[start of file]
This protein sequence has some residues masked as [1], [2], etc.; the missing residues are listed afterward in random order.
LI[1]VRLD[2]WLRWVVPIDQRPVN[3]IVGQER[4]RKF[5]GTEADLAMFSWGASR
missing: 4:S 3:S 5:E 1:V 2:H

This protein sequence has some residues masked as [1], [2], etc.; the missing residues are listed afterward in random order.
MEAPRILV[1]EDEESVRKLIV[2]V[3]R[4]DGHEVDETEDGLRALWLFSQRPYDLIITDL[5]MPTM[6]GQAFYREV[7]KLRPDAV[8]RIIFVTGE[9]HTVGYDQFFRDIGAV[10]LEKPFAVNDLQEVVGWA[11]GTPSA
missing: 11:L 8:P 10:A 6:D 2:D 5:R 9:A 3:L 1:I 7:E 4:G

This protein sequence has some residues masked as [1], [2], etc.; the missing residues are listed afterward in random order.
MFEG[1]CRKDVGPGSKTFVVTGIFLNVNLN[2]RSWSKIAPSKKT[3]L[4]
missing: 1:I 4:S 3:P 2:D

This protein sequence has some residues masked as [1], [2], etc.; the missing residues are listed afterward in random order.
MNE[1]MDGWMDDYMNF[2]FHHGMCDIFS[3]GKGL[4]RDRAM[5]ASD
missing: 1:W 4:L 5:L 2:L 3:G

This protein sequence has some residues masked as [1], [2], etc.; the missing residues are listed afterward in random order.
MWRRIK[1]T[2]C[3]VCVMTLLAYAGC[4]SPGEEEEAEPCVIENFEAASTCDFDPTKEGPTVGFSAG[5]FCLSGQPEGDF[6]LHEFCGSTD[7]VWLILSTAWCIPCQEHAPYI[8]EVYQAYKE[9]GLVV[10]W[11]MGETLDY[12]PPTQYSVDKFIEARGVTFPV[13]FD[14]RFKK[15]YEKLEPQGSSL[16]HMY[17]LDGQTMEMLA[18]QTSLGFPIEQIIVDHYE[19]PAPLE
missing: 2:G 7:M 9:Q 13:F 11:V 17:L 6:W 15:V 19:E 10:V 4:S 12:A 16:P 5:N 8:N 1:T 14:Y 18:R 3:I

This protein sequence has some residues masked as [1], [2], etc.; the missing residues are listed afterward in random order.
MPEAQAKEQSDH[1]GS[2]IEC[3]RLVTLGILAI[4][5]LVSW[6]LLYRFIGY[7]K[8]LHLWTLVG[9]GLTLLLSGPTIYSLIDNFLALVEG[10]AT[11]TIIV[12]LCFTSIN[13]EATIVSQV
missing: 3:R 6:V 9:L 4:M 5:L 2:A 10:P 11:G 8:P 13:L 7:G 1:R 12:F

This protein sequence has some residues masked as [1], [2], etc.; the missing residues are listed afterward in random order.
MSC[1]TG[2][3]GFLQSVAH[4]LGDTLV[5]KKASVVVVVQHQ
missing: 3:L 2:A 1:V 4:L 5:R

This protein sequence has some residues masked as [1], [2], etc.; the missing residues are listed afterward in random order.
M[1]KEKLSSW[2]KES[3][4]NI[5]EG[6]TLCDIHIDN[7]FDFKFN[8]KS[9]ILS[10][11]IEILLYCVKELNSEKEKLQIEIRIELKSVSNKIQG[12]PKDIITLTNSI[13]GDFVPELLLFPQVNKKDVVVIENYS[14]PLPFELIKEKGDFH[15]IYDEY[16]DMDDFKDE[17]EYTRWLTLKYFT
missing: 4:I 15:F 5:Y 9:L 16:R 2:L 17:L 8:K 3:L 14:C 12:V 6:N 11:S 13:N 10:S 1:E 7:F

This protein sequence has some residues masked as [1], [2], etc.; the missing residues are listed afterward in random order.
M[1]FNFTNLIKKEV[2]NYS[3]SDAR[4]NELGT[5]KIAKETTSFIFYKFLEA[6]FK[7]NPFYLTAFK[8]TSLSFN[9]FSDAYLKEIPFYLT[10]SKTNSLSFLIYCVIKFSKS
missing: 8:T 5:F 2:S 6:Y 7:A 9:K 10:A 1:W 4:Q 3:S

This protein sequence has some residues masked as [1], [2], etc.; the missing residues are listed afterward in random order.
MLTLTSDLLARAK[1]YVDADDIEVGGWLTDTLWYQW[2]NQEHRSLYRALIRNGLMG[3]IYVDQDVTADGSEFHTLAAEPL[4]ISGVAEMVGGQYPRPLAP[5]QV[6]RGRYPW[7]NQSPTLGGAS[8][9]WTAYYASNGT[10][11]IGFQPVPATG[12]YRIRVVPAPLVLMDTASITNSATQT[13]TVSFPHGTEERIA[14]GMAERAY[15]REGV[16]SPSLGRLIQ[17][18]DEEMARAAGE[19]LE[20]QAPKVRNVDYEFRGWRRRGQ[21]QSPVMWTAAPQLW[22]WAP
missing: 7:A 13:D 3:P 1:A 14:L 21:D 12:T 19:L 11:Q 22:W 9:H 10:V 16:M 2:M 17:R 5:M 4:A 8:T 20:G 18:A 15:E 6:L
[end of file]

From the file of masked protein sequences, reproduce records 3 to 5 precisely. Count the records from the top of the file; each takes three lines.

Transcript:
This protein sequence has some residues masked as [1], [2], etc.; the missing residues are listed afterward in random order.
MFEG[1]CRKDVGPGSKTFVVTGIFLNVNLN[2]RSWSKIAPSKKT[3]L[4]
missing: 1:I 4:S 3:P 2:D

This protein sequence has some residues masked as [1], [2], etc.; the missing residues are listed afterward in random order.
MNE[1]MDGWMDDYMNF[2]FHHGMCDIFS[3]GKGL[4]RDRAM[5]ASD
missing: 1:W 4:L 5:L 2:L 3:G

This protein sequence has some residues masked as [1], [2], etc.; the missing residues are listed afterward in random order.
MWRRIK[1]T[2]C[3]VCVMTLLAYAGC[4]SPGEEEEAEPCVIENFEAASTCDFDPTKEGPTVGFSAG[5]FCLSGQPEGDF[6]LHEFCGSTD[7]VWLILSTAWCIPCQEHAPYI[8]EVYQAYKE[9]GLVV[10]W[11]MGETLDY[12]PPTQYSVDKFIEARGVTFPV[13]FD[14]RFKK[15]YEKLEPQGSSL[16]HMY[17]LDGQTMEMLA[18]QTSLGFPIEQIIVDHYE[19]PAPLE
missing: 2:G 7:M 9:Q 13:F 11:V 17:L 6:W 15:V 19:E 10:V 4:S 12:A 16:P 5:N 8:N 1:T 14:Y 18:R 3:I